Efficient animals are profitable animals
Efficient animals are critical to the profitability of an operation. Thoughtful choices in selective breeding, management and culling can increase the efficiency of a producer’s herd.
How can producers improve their herd’s overall efficiency through selective breeding?
Andy McCorkill, livestock field specialist with the University of Missouri Extension, explained that the first steps are to measure the variables of economic relevance and compare individuals against the whole group and acceptable industry standards. These will vary from farm to farm, depending on marketing plans, whether or not heifers are retained for replacement or bred females are bought, he explained. Having data on each animal is particularly useful. Evaluating EPDs, genomic information and individual performance can be useful for making breeding choices. “Improving herd performance takes time and a lot of work, both mentally and physically, to know your cows and your farm as a whole. Sending cattle through a feedout program where you can get feeding and carcass information back on a few head can open a producer’s eyes to how their breeding decisions stack up,” McCorkill advised.
What are some of the traits an efficient animal should possess?
From a breeding standpoint, reproductive performance is of utmost importance.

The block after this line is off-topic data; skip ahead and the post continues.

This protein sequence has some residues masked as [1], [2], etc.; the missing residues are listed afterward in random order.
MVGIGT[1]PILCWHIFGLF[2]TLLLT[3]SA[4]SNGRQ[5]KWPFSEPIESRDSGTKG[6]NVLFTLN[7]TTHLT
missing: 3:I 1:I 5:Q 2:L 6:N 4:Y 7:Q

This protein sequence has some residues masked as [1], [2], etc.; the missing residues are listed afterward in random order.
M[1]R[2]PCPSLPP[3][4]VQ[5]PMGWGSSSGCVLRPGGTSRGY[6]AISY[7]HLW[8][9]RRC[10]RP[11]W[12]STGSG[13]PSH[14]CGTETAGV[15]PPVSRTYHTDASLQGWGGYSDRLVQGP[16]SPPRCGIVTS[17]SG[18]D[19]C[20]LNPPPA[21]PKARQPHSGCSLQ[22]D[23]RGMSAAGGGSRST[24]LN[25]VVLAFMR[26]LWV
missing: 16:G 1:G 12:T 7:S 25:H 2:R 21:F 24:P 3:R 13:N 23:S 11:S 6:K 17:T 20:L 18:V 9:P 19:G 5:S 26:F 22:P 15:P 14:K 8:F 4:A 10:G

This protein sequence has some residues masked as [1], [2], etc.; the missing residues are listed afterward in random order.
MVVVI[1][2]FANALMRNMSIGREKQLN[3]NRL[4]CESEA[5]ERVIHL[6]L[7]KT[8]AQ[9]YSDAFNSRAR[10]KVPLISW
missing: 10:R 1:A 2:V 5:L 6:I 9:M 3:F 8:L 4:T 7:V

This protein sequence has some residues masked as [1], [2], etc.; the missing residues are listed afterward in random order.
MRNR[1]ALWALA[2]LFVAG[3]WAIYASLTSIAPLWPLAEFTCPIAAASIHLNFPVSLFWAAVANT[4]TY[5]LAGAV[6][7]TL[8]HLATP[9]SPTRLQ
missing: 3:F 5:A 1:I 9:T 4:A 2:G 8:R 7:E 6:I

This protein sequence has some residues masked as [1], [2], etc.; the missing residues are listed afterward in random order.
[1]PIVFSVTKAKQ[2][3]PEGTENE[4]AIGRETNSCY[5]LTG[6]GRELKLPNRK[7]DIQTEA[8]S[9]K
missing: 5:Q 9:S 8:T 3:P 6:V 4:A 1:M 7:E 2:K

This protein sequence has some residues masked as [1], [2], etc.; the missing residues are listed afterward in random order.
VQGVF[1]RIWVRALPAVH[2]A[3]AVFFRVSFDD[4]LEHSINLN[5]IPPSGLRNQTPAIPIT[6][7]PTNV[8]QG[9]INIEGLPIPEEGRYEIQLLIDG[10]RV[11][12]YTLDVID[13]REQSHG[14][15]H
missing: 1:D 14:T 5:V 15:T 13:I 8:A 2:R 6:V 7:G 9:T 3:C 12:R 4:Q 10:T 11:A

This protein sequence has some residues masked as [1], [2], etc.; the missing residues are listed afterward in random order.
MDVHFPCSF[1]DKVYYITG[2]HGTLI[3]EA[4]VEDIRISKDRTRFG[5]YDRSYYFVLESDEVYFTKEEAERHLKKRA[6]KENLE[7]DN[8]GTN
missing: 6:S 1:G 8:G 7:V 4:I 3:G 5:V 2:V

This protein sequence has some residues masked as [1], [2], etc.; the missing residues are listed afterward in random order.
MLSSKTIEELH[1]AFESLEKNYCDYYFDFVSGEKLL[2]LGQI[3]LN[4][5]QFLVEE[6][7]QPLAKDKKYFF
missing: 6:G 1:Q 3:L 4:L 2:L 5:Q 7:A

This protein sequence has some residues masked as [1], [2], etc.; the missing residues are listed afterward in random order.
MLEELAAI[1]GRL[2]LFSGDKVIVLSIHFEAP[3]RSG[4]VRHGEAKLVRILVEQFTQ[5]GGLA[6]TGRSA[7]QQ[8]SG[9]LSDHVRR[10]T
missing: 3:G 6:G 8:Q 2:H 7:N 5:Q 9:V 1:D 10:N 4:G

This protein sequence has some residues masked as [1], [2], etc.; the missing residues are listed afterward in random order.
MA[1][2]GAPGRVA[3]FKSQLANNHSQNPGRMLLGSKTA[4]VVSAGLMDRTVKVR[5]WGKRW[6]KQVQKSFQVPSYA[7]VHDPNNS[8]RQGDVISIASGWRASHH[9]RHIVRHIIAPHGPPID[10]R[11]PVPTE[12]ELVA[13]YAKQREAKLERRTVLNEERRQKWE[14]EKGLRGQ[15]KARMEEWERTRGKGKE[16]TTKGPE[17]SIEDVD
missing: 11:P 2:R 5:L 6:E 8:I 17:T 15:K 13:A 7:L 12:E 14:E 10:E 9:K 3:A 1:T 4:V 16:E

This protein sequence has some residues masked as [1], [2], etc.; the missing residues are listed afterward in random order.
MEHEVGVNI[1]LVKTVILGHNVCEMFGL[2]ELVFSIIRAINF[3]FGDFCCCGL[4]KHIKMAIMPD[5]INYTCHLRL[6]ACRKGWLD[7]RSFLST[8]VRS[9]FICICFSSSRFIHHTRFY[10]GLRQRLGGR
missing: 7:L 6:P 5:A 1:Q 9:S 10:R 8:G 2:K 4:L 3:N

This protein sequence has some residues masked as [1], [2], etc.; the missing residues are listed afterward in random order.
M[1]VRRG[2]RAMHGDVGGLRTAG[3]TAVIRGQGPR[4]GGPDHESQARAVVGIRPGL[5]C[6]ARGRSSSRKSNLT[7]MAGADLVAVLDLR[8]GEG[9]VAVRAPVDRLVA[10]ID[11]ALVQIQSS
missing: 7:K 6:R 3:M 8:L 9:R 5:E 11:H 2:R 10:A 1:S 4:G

“A cow’s job is to have a calf every 365 days and raise that calf to be acceptable at weaning. If she doesn’t fall relatively close to that, she isn’t doing her job, and it should be considered to put her on the cull list,” McCorkill said.
If a producer records a cow that consistently weans a calf below average weaning weight, she should be considered for culling. Feedlot and carcass performance, while more critical to those who retain ownership of some or all of their calf crop through the feeding phase, shouldn’t be entirely overlooked by producers because all calves wind up on the rail at some point;
McCorkill noted that carcass performance can help with marketability as well. As far as mature cows, feed efficiency can be evaluated by how well the cow holds body condition.”
“For the most part, we shouldn’t be able to see more than a faint outline of a few ribs on the cow’s side. We want the cows to do as much for themselves on grass as they can; that’s a sign of efficiency,” McCorkill explained.
Producers should also consider cow size on their list of efficient traits. McCorkill explained that ideal cow size will vary by producer, but to keep in mind that the larger a cow is, the more she must eat to maintain condition.
At what point might an animal be considered too inefficient to keep?
Profitability is the most important trait to select for, McCorkill advised.
When a breeding animal reaches the point where they are not profitable, culling or management changes are necessary. Age, pregnancy status and phenotypic attributes should be considered when a producer makes culling decisions.
Using a checkmark or strike system to evaluate culling decisions is a potential strategy to help producers make effective decisions.